Tampa Bay Rays to play in Havana during Obama visit
HAVANA (Reuters) - The Tampa Bay Rays will become the first Major League Baseball franchise to play in Havana since 1999 when they face Cuba's national team in an exhibition this month coinciding with a historic visit by U.S. President Barack Obama.
The March 22 game, announced by MLB on Tuesday, has been planned for months. Major League Baseball, the organization that runs professional baseball in North America, said in November it would choose the Rays as the team to play in Havana if it could make a deal with the Cuban Baseball Federation.
"During a time of historic change, we appreciate the constructive role afforded by our shared passion for the game, and we look forward to experiencing Cuba's storied baseball tradition and the passion of its many loyal fans," MLB Commissioner Rob Manfred said in a statement.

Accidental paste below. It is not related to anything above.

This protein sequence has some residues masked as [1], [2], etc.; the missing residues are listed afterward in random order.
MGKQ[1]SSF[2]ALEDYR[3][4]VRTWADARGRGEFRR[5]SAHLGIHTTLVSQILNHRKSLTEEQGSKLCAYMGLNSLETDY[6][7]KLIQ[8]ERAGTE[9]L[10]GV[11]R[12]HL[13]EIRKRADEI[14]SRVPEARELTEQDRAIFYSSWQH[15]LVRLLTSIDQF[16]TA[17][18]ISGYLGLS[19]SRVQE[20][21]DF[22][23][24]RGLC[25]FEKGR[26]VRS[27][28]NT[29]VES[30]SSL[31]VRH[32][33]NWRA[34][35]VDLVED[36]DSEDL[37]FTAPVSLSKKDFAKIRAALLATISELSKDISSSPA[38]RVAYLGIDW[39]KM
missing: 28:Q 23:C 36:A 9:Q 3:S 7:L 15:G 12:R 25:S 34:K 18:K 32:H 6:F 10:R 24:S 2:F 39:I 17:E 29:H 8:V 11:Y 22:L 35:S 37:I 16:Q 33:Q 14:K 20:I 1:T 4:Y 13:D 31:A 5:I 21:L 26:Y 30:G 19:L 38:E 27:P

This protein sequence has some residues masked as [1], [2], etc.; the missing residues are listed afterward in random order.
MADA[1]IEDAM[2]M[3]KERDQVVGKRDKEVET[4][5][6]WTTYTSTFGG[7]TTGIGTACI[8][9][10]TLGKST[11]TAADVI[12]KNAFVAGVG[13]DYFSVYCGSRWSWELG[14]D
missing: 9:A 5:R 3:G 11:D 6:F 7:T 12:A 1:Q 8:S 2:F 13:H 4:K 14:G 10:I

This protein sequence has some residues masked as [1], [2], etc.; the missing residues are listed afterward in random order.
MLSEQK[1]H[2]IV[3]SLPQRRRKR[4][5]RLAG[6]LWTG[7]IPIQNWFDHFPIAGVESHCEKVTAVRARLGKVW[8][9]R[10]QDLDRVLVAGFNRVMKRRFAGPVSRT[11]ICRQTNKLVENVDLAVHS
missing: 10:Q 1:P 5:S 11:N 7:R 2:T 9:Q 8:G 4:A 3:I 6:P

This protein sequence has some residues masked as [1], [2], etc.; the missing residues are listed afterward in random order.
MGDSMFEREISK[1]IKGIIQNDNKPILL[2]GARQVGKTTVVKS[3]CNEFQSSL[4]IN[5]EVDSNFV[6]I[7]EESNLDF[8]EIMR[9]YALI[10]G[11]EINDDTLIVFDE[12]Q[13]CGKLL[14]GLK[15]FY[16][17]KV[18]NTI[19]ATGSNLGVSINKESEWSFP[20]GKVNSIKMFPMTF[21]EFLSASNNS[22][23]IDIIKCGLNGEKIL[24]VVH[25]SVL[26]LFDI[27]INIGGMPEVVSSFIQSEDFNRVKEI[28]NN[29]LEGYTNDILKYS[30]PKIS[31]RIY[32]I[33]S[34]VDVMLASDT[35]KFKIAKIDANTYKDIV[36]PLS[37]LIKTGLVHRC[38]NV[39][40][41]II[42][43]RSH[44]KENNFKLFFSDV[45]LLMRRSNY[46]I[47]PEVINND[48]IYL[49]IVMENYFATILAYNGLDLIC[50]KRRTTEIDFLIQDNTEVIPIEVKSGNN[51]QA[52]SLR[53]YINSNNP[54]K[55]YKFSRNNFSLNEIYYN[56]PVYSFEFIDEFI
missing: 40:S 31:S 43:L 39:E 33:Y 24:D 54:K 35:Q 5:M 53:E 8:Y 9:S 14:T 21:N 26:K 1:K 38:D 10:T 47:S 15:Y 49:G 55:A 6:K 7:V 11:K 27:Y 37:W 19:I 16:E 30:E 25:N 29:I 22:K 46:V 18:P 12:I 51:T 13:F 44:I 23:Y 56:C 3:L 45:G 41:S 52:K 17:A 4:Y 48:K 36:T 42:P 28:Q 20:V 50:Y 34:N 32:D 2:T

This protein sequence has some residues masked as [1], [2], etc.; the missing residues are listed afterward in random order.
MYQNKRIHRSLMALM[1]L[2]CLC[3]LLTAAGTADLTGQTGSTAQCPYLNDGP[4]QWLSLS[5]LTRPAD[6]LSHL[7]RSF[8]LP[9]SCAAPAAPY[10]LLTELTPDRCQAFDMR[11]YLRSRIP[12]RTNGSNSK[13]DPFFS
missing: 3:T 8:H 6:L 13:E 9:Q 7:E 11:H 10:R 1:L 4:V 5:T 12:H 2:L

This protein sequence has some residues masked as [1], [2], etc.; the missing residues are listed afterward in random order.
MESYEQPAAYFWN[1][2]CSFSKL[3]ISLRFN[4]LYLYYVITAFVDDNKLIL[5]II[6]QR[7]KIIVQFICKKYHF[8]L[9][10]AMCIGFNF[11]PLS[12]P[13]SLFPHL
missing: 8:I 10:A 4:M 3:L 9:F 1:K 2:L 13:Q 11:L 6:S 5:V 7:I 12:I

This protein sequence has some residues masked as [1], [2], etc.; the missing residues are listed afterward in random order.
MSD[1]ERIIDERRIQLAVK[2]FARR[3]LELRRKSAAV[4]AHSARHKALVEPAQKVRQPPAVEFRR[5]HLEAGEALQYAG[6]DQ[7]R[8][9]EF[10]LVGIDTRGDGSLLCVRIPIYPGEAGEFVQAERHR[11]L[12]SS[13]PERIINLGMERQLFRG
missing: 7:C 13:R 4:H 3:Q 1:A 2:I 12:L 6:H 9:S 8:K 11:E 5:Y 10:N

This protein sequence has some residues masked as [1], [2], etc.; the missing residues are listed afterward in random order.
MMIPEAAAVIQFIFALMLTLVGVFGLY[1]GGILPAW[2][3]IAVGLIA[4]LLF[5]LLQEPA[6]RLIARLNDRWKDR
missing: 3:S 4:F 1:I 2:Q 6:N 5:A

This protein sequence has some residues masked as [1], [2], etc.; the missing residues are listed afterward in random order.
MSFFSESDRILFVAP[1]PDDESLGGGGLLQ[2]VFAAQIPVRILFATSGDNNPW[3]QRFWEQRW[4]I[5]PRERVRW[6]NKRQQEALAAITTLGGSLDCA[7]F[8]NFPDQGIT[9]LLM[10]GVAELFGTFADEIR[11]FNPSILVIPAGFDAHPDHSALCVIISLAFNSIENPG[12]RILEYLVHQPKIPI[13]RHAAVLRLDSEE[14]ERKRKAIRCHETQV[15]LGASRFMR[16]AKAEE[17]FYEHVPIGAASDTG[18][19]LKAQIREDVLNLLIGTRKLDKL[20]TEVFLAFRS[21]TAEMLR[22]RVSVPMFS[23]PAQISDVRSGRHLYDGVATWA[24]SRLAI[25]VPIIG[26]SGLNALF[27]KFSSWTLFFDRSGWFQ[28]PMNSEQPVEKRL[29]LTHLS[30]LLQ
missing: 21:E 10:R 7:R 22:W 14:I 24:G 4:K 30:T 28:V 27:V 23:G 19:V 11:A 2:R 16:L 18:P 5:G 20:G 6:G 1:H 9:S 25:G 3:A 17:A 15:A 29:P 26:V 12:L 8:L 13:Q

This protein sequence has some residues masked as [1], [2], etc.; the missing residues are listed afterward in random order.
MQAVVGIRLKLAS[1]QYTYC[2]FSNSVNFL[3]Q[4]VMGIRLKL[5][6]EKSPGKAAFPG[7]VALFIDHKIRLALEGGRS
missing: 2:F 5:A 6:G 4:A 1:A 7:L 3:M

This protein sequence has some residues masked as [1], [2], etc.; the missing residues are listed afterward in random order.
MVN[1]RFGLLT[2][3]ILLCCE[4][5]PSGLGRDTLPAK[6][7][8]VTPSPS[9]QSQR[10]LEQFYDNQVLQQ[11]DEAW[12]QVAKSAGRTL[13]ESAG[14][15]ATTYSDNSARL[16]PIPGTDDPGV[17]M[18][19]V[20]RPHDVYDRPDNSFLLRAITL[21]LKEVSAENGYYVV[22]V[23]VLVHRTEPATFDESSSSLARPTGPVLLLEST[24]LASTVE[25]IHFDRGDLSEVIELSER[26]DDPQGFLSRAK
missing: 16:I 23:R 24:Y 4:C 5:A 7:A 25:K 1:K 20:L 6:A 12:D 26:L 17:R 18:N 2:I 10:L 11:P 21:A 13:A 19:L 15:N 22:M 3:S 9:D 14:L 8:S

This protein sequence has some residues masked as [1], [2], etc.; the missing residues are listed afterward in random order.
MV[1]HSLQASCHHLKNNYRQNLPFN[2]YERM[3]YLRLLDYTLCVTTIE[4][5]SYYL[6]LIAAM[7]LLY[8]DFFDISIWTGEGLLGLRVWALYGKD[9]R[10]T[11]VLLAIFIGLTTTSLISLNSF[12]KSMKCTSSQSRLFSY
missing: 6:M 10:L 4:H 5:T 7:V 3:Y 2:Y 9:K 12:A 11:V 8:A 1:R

Obama will attend the game, a senior White House adviser said in a tweet late on Tuesday.
"Charting new #CubaPolicy means stronger ties between Cubans & Americans - we all share a love of baseball,” tweeted Ben Rhodes, Obama’s deputy national security adviser.
The game will be played at the 45,000-seat Latin American Stadium, site of a 1999 exhibition between the Baltimore Orioles and Cuba's national team. It has been undergoing improvements, including installation of a new infield, under MLB supervision.
The game takes place 15 months after a thawing of relations between the former Cold War enemies. Obama and Cuban President Raul Castro agreed to normalize relations in December 2014 and the two sides restored diplomatic ties and reopened embassies in Havana and Washington last year.
Obama's visit on March 21 and 22 will mark the first by a sitting U.S. president since 1928 and the first since Fidel Castro's rebels overthrew a pro-American government in 1959.
Earlier on Tuesday, the Rolling Stones said they would perform a free outdoor concert in Havana on March 25, a milestone in a country where the Communist government once banned the group's music as an "ideological deviation". Continued...